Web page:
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Q: Why is Barton expanding?
Barton Memorial Hospital in South Lake Tahoe will no longer meet California’s seismic safety regulations taking effect by 2030. The expansion will allow for updates to aging infrastructure while providing state-of-the-art technology and facilities at each campus location to meet the future of healthcare in our community.

Q: Why Nevada?
After nearly a year of analysis, consideration and input, Barton’s board of directors voted on November 17 to develop in-depth plans for building a new hospital in Nevada, which, when completed, will replace the current acute care (hospital) facility in South Lake Tahoe. 

The advantages of constructing a new hospital in Nevada include less patient disruption and operational downtime, quicker completion, significantly lower costs, and allows for additional future expansion.

Outpatient services including primary care and specialty care will be available on both the South Lake Tahoe and Stateline campuses to best meet the needs of the community.

Q: Is Barton completely leaving South Lake Tahoe?
As the primary community health partner in Lake Tahoe, Barton intends to maintain a presence within South Lake Tahoe. The facilities master plan is in development and will include primary care and specialty care on both campuses. Additionally, the Barton Community Health Center will expand services on the California campus to best serve patients who are insured through Medi-Cal. 

Q: How will this affect patients?
Changes to Barton’s campuses will take years to complete. In the short term, patients will have access to the same services currently offered. Any transitions, such as office relocations, will be planned with an emphasis on minimizing patient impact. In the long term, patients will experience enhanced care and additional services in state-of-the-art locations with the latest technology and procedures. 

Q: What does this mean for insurance coverage, and specifically patients with Medi-Cal?
We are closely examining the most common insurance carriers in our region. We will maintain the rural health clinic designation in the Barton Community Health Center, and Medi-Cal patients will continue to utilize this clinic for outpatient services. Medi-Cal will cover most in-patient hospital services utilized in Nevada. Many private insurance companies will cover services in both California and Nevada; we have begun discussion with the large carriers to renegotiate contracts to support this change. While we are still researching, we anticipate the location of hospital services will not impact most coverage or services provided.

Q: Will this affect patient safety?
The safety of our patients has been, and will always be, our top priority. Staffing plans are not based solely on meeting state mandated ratios, but also to flex based on a variety of clinical factors, including patient acuity (care intensity), hospital census (volume), and support staff on site. Barton always considers all of these factors when developing staffing plans, now and in the future.

Barton emphasizes patient safety and staffing to care for patients regardless of where they receive care. Accolades such as consecutive LeapFrog A Grades for patient safety, Newsweek's World’s Best Hospital for quality, and an overall 5-star Rating from CMS, illustrate our commitment to safety and quality. A new state-of-the-art facility will provide additional opportunities for enhanced quality of care through updated technology, facilities, and operational workflows.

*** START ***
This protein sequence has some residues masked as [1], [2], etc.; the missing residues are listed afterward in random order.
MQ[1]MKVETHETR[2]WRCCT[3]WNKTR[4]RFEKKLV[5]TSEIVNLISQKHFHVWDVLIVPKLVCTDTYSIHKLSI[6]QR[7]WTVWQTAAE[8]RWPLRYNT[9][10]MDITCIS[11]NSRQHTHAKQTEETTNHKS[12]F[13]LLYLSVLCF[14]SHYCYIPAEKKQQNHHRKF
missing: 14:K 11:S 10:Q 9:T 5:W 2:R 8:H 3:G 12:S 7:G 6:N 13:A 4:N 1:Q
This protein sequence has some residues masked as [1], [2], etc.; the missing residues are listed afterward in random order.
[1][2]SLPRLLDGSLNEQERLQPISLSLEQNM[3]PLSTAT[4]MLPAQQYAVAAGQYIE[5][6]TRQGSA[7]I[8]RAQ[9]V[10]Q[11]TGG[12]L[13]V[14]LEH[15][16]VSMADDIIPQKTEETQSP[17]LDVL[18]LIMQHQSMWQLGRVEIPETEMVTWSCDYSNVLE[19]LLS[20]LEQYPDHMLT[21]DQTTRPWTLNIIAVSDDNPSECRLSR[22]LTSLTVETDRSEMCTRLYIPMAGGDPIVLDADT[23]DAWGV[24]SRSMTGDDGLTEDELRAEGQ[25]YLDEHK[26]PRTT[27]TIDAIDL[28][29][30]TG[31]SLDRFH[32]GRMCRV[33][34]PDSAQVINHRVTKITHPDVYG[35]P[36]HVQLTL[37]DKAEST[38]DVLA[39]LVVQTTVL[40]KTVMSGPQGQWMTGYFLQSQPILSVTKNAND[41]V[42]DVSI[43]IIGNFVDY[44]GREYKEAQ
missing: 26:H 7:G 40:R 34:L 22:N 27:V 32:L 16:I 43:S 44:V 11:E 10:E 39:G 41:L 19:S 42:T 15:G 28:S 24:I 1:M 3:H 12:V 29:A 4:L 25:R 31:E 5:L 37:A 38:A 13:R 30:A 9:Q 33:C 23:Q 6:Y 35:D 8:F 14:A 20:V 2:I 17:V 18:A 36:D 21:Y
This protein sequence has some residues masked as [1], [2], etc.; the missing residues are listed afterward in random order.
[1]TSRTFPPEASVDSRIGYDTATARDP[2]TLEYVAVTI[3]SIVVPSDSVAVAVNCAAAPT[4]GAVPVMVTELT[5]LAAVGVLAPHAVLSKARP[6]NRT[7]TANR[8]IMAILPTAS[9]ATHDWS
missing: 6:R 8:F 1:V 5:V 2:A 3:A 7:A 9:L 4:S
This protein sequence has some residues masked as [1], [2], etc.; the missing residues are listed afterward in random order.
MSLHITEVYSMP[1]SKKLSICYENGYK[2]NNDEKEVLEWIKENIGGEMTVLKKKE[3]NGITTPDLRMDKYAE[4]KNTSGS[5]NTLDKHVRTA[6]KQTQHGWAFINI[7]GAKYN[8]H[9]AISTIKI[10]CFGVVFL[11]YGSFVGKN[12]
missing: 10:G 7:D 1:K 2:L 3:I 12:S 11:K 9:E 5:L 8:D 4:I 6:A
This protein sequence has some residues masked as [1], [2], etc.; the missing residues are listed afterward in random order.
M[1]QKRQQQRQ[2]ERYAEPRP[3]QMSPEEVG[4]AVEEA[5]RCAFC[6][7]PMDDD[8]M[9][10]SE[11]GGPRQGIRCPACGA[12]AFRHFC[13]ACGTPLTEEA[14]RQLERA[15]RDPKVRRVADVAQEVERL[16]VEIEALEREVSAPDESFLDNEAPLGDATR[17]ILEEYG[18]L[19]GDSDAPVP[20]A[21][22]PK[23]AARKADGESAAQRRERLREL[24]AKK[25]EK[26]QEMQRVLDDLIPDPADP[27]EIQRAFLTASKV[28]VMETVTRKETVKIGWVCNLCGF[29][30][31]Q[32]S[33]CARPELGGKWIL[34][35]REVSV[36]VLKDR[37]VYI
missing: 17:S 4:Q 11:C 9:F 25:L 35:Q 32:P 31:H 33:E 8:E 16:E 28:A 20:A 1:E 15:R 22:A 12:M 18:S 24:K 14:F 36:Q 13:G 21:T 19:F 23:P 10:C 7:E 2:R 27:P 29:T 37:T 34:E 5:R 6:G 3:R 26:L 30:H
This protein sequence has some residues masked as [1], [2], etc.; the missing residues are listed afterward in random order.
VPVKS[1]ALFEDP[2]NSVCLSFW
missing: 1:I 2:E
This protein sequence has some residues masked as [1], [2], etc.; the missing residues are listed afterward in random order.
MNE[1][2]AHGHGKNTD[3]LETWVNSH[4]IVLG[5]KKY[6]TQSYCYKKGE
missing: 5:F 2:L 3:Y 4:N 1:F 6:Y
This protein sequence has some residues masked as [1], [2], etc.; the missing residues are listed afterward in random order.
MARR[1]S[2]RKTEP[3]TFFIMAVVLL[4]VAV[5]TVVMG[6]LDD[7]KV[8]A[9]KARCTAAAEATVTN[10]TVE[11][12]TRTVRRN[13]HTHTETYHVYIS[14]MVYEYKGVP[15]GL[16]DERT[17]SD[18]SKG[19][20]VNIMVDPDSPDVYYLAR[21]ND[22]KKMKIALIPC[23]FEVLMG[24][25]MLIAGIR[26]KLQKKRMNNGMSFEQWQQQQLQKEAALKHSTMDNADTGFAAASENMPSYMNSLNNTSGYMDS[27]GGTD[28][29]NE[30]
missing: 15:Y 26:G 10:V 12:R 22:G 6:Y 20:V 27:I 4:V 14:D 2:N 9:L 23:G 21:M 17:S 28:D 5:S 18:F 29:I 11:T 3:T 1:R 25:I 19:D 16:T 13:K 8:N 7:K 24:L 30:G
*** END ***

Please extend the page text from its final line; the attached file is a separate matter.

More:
Q: Will this affect the Level III Trauma certification?
The American College of Surgeons is a national body which certifies Trauma programs. Our Level III Trauma Center is a keystone program, elevating care throughout Barton Memorial Hospital, and remains an integral part of our health system. We will continue to engage ACS and the State of Nevada whenever needed.

Q: How will this affect staff?
Barton will always have patients and therefore will always need clinicians and support staff to care for them. Based on program, service, and building location, some staff will work in a different location than they do today. Staffing will be allocated to meet the needs of the growing services throughout the South Lake Tahoe and Stateline campuses. Some may experience longer commute times while others will find their commute to be shorter. Additional services will create new job opportunities and a greater workforce. 

Q: What are the regulatory differences between California and Nevada?
Building in Nevada will not compromise the quality and safety standards for building. The standards and requirements for building a safe hospital are federally mandated, and we will follow those guidelines. California has long and costly waiting lists for permitting and inspection processes that quickly add time and cost to building projects. Nevada has more streamlined processes and the agencies are less impacted, so the process is more efficient. 

Q: How will Barton afford this expansion project?
Compared to other California rural health systems, Barton is fortunate to carry little debt and to fund annual capital projects from the operating budget. Many organizations are not in the same position. As we plan for the future, and understand the regulations to meet California 2030 seismic codes, the operating budget cannot shoulder this large of an expense.

Knowing we have to now build a new hospital, Barton will have to fund the expansion through current investments and loans. Barton is assessing all funding opportunities to include current asset holdings, debt financing and philanthropy to properly fund the project while maintaining acceptable debt and financial ratios.